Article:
This is because authorities have called for a mandatory evacuation. Perhaps they have learned from Katrina. Perhaps also the Republican Party understands how catastrophic a Katrina-like debacle would be for them during this election season, during their national convention of all things? Peter King, a Republican Congressman told the Washington Post the obvious: “If it does work out well, it will probably be a small plus” for Republicans. “Obviously, if it doesn’t work out well, then the Republicans are going to have a problem.” With an equal dose of the over-apparent John McCain told reporters that, "it just wouldn't be appropriate to have a festive occasion while a near-tragedy or a terrible challenge is presented in the form of a natural disaster."
The LA Times sums up the GOP's worries: "Apart from humanitarian concerns, the GOP's image-makers are mindful of the public relations and political cost if the party appears to be partying in Minnesota while Americans are battling to survive a devastating hurricane."
That the Bush administration was widely perceived as doing exactly this during the first critical day of Katrina is all the more reason for Republicans to be worried. Remember Condoleeza Rice's shoe shopping adventure while New Orleans sank? The Great Flood and images of families trapped on roofs, in the Superdome, wading through the water, images of working class men and women struggling to survive in the absence of federal help while water poured in through breached levees was a major moment of undoing for the Bush regime.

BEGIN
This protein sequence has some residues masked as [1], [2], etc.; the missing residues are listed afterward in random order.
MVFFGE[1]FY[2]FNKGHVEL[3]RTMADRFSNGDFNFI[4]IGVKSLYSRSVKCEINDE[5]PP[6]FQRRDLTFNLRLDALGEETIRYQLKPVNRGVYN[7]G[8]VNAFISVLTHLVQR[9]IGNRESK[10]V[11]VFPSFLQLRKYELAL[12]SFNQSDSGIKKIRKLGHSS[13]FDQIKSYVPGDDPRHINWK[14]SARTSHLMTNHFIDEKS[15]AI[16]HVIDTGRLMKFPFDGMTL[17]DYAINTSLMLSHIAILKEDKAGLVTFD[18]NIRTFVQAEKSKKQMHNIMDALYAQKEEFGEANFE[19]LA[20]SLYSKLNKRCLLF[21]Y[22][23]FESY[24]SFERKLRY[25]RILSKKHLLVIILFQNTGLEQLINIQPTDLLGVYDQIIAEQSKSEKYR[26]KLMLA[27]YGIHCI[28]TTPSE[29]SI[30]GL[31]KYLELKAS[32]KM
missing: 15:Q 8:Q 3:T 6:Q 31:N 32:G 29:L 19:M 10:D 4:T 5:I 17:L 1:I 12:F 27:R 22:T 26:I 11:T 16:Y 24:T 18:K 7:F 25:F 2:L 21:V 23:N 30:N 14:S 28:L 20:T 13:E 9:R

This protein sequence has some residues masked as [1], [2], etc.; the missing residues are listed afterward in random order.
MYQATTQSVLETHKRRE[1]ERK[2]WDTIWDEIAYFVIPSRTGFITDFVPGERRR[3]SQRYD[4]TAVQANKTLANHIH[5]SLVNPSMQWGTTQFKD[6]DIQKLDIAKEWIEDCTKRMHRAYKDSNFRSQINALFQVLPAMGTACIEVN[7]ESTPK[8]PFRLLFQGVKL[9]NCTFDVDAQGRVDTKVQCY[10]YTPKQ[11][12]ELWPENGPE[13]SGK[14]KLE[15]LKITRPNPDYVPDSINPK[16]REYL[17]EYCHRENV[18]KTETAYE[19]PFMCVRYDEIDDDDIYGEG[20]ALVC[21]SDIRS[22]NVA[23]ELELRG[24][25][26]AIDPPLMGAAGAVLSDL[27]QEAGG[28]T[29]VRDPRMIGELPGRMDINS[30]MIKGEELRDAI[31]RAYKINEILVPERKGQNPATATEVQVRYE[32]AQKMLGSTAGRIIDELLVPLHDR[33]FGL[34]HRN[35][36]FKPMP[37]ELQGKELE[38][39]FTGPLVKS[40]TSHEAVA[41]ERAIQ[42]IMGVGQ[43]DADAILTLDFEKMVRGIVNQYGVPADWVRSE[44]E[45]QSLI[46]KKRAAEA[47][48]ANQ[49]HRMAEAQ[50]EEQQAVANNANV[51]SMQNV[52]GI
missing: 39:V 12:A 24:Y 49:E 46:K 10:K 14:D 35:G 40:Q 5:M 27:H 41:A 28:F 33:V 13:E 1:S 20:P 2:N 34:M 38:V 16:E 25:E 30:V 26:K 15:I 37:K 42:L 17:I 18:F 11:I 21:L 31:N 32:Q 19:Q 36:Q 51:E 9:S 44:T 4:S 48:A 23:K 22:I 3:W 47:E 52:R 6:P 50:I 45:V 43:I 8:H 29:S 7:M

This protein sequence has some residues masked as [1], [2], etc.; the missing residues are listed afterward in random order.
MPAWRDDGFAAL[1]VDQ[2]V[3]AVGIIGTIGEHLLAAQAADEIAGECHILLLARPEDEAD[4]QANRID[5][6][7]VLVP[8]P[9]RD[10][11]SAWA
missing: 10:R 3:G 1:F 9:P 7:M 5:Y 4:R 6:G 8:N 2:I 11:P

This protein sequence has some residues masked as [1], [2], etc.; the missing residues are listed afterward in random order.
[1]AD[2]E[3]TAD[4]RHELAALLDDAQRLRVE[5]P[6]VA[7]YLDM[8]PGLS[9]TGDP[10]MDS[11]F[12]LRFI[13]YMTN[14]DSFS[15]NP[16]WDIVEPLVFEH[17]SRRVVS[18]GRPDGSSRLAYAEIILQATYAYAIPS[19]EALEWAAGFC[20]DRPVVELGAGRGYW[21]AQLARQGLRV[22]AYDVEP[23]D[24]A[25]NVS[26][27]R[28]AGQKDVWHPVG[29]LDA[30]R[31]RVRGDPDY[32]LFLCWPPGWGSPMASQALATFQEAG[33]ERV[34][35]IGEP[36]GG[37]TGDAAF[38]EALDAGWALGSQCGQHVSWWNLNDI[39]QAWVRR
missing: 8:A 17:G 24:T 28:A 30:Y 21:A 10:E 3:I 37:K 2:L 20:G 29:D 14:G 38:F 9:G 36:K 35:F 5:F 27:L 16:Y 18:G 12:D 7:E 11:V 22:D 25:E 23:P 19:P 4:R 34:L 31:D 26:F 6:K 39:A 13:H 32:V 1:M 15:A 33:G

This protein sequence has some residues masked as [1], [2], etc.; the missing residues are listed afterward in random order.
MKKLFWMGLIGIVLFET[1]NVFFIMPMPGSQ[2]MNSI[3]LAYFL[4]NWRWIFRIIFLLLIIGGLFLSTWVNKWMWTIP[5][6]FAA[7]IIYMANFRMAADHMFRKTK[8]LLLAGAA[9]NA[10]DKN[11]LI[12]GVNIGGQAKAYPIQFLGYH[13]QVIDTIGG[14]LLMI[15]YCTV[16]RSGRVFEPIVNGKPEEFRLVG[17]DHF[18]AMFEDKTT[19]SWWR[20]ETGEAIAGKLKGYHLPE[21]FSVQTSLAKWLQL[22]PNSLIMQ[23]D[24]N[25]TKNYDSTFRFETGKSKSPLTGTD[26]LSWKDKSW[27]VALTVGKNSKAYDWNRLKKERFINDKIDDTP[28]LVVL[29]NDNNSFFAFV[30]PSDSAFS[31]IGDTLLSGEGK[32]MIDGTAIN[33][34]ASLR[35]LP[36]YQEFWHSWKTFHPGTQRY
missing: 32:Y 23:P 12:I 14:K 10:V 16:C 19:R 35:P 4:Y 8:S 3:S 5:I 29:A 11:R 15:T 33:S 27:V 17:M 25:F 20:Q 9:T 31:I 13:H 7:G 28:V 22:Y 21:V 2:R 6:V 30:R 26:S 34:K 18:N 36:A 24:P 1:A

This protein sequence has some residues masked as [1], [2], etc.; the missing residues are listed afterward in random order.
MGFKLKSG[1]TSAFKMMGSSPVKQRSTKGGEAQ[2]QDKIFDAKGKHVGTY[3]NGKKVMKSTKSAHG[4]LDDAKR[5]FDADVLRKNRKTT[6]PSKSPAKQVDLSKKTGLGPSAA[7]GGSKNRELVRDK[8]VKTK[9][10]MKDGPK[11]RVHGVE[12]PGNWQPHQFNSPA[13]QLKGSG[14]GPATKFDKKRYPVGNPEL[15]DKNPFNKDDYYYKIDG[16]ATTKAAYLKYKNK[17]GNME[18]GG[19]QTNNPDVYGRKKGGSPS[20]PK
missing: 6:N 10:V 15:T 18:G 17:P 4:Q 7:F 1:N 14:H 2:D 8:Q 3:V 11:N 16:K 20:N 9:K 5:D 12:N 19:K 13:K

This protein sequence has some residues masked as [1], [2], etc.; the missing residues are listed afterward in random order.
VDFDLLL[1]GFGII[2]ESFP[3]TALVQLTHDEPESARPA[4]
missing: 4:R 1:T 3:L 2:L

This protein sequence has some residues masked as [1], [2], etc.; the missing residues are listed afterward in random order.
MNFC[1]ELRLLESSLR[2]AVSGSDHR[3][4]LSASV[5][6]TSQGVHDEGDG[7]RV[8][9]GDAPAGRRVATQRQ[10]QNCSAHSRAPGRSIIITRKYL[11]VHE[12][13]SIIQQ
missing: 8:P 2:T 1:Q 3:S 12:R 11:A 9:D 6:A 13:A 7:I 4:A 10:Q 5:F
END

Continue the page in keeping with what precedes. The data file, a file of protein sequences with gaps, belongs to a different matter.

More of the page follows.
It was also a major indictment of the Democratic Party. The biggest failing of the Democrats was two-fold: their inability to hold the Bush administration to account, and their culpability, especially Dems at the local level, in the post-Katrina gentrification of New Orleans. City and State party officials were just as quick as the Republicans to smooth they way for various gentrification efforts.
Mayor Nagin and Governor Blanco gaffed horribly in the face of the Katrina disaster. This time around Nagin seems determined to do the few things he didn't last time - clearly order a full and manditory evacuation and provide the means to do it. (Blanco will not have another chance to redeem herself, of course.) This response is hardly the best possible way that authorities could be dealing with Gustav, however.
Mike Howells, an organizer who lives in the French Quarter reports that in addition to the evacuation order the state has imposed a kind of marshal law. A 24-hour curfew will take effect after evacuations today banning all remaining residents who have chosen to ride out the storm from venturing into the streets, for any reason whatsoever. Howells, who rode out Katrina and plans to endure this storm, writes from his perch in the Crescent City:
"This order essentially places all who remain in the city on lockdown. The potential for misery that the twenty four hour curfew can inflict persons in New Orleans is great. The lockdown effectively discourages people from abandoning their residences even under the most dire circumstances. What is to become of those who flee home in the event of flooding or fire? Official policy dictates that such people be arrested on sight for violating the curfew and sent to Angola Prison. Will this threat of arrest cost lives because some hesitate to flee in a timely fashion due to a fear of arrest? I think so."
Gustav should make landfall sometime early Monday. The National Hurricane Center advisory bluntly states:
"AN EXTREMELY DANGEROUS STORM SURGE OF 18 TO 25 FEET ABOVE NORMAL TIDAL LEVELS IS EXPECTED NEAR AND TO THE EAST OF WHERE THE CENTER OF GUSTAV CROSSES THE NORTHERN GULF COAST."
This is the same kind of storm surge that topped the levees in 2005 and caused the Great Flood. Hopefully there won't be a repeat, but both Raymond Seed and Bob Bea, the Berkeley engineers who surveyed and advised the city on damage done during Katrina think that it's likely.